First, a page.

WYES also is producing a series of "Tricentennial Moments" that will run during its regular programming. More information under the jump.

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Y@ Speak: sizzle reel

Posted By on Tue, Nov 14, 2017 at 11:30 AM

This week's episode plays like a highlight reel of perennial Y@ Speak favorites: quotable cringe from Sen. John Neely Kennedy and Attorney General Jeff Landry, reactions to extremely mild changes in the weather, Saints memes, a terrible Katrina take, and Fletcher "King of Line Break Twitter" Mackel.

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Wednesday, November 1, 2017

The DSA wants to change your brake lights

Posted By on Wed, Nov 1, 2017 at 10:00 AM


The New Orleans chapter of the Democratic Socialists of America (DSA) inspired several chapters around the U.S. with its brake light repairs, where volunteers replaced car tail lights for 67 drivers at two clinics in August and September — free of charge.

DSA New Orleans holds another "Gimme A Brake (Light)" clinic from 10 a.m.-3 p.m. Saturday, Nov. 11 at 2940 Destrehan Ave. in Harvey.

According to the U.S. Bureau of Justice Statistics, traffic stops made up 42 percent of contacts between police and citizens in 2011. Three percent of all stops resulted in a search of the driver, vehicle or both. In a 2017 report that scraped data from 31 states between 2011-2015, The Stanford Open Policing Project found Black and Hispanic drivers are twice as likely as whites to be searched when they are stopped.

"Changing a brake light is not typically difficult or expensive. However, being stopped by a police officer for having a brake light out can be both," writes Kaitlin Marone with DSA New Orleans. "A ticket can cost a significant amount of a working person’s earnings. If that person has a warrant out for their arrest due to unpaid tickets or something like that, they might be detained and arrested. This means more fines. It can also be quite disruptive to a person’s life  —  they might miss work or be unable to care for their children."

The DSA's national membership has reached more than 30,000 as of earlier this month. Its membership has quintupled over the last year — a New Orleans branch grew from a handful of dues-paying members to more than 70 within its first few months after it was formally recognized earlier this year. A Baton Rouge organizing committee was recognized by the national organization in September. 

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Tuesday, October 31, 2017

Y@ Spooky

Posted By on Tue, Oct 31, 2017 at 6:00 PM

Twitter mourns the loss of the Greatest, plus some pre-Halloween goofs, a stressful Saints win, and more reactions to John Besh and allegations of sexual harassment in this week's edition of the worst and only New Orleans Twitter roundup.

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Friday, October 27, 2017

Second line for Fats Domino set for Nov. 1

Posted By on Fri, Oct 27, 2017 at 11:30 AM

Friends and fans left bouquets, notes, records, signs and candles outside Fats Domino's old house on Caffin Avenue Oct. 25. The artist died Oct. 24. - PHOTO BY ALEX WOODWARD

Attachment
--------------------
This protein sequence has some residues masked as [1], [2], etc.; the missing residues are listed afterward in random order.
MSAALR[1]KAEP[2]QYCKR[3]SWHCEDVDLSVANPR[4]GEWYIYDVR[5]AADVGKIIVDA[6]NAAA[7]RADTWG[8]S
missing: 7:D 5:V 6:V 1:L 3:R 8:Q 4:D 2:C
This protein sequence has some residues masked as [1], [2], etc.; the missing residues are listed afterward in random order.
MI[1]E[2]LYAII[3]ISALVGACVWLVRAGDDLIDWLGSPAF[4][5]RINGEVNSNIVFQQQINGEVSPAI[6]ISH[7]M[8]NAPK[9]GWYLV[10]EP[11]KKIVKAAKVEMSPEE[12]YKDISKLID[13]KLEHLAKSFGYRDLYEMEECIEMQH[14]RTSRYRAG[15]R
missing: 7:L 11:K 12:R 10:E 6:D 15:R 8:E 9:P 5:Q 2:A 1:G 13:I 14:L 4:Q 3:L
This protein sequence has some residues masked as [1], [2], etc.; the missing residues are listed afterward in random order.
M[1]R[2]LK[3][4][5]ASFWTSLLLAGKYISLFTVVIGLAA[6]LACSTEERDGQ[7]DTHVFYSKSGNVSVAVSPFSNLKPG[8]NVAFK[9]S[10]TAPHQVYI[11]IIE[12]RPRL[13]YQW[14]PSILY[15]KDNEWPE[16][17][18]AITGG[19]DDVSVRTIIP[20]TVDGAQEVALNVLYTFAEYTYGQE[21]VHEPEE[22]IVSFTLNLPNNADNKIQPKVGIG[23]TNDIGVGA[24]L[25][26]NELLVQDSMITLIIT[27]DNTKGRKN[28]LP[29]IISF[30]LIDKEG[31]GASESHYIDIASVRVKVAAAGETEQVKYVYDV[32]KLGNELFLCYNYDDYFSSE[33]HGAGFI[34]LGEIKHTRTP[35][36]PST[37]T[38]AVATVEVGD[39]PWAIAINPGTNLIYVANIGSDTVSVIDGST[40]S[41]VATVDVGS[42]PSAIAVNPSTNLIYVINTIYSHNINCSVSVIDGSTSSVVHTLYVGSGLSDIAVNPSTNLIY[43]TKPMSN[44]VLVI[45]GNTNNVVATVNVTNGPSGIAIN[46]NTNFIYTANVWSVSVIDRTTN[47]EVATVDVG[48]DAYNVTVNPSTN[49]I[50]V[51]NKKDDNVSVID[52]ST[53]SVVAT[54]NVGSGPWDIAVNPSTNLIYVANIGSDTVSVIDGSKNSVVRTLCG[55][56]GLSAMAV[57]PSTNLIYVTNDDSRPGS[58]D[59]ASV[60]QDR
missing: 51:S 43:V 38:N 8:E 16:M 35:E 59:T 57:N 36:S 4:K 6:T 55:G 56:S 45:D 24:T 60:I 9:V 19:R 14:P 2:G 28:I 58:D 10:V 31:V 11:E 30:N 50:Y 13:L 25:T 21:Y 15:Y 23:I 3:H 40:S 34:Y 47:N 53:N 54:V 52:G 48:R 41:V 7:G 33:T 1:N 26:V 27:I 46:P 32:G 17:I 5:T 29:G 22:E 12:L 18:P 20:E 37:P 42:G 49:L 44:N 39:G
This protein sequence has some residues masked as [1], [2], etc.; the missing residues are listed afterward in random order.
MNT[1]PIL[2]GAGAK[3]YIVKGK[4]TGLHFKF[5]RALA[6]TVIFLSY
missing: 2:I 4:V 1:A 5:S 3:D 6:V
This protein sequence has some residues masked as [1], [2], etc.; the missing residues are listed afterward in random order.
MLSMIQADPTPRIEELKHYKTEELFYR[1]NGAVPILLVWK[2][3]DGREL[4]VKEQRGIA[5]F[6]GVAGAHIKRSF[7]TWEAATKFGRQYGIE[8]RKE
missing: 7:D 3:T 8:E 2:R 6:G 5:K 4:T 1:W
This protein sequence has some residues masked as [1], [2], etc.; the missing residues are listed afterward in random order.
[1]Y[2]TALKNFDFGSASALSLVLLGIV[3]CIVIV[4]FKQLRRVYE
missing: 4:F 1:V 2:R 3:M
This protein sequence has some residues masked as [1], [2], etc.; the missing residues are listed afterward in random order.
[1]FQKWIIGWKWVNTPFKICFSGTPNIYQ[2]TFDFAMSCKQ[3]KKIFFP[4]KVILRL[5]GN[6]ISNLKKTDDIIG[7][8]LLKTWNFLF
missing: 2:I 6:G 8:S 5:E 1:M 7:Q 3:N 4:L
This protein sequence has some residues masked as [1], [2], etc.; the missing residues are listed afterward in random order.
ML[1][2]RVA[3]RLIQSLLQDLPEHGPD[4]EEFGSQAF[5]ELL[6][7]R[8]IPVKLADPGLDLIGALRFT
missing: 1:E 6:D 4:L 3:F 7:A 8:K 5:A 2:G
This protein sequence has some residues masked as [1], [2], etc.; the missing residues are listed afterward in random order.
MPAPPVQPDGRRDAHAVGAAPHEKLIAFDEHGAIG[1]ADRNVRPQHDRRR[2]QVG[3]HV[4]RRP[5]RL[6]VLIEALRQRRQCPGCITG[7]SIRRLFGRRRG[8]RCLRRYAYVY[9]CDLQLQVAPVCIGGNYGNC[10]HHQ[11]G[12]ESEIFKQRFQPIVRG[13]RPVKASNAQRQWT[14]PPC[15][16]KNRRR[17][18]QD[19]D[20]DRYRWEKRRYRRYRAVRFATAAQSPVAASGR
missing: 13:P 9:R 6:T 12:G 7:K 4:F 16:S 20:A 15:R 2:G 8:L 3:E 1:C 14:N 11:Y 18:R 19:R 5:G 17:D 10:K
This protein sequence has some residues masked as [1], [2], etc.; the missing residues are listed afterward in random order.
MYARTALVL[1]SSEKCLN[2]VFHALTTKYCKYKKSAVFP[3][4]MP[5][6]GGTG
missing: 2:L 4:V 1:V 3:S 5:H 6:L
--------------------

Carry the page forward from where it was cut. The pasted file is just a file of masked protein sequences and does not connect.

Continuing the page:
• Friends and fans left bouquets, notes, records, signs and candles outside Fats Domino's old house on Caffin Avenue Oct. 25. The artist died Oct. 24.

A second line honoring Fats Domino will begin in Bywater and head to his famously black-and-yellow house on Caffin Avenue. James Andrews and the Crescent City Allstars will lead musicians in the procession.

The second line meets at 5 p.m. Wednesday, Nov. 1 at Vaughan's Lounge (4229 Dauphine St.) and parades down St. Claude Avenue to Domino's former home at 1208 Caffin Ave., then it returns to Vaughan's for a memorial party and tribute performance.

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Monday, October 23, 2017

Y@ Speak: reactions to Besh and more from the week in Twitter

Posted By on Mon, Oct 23, 2017 at 5:40 PM

This week: reactions to John Besh and reporting on sexual harassment.

Also: The return of the New Orleans Pelicans and "What does Rob Ryan look like?" (Answer: swole Crockett? Michael McDonald's? Perfect?)

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Wednesday, October 18, 2017

New Orleans: Can we talk about talking at concerts?

Posted By on Wed, Oct 18, 2017 at 4:46 PM

A cheesy stock photo illustration of talking during concerts. - THINKSTOCK
  • A cheesy stock photo illustration of talking during concerts.

At this year's Ponderosa Stomp, I was sitting in front of two couples who were visiting New Orleans. They were staying in the Bywater, and had enjoyed a meal at Sneaky Pickle. They were thinking about going to Turkey and the Wolf. They wished the Orpheum Theater had more of a beer selection. They were planning what other concerts to see and what other things to do while they were in town.

I never met them. I wasn't eavesdropping. I was trying to listen to Barbara Lynn. I just heard them throughout the show, because they never once shut up and listened to the music. They were louder than Barbara Lynn on stage — and we were in the balcony.
This wasn't a one-off. At the Pretenders/Stevie Nicks concert at Smoothie King Center earlier this year, the audiences for the two acts couldn't have been more different (one glance around the lobby, which was equally split between tuff girls and witchy women, told the tale).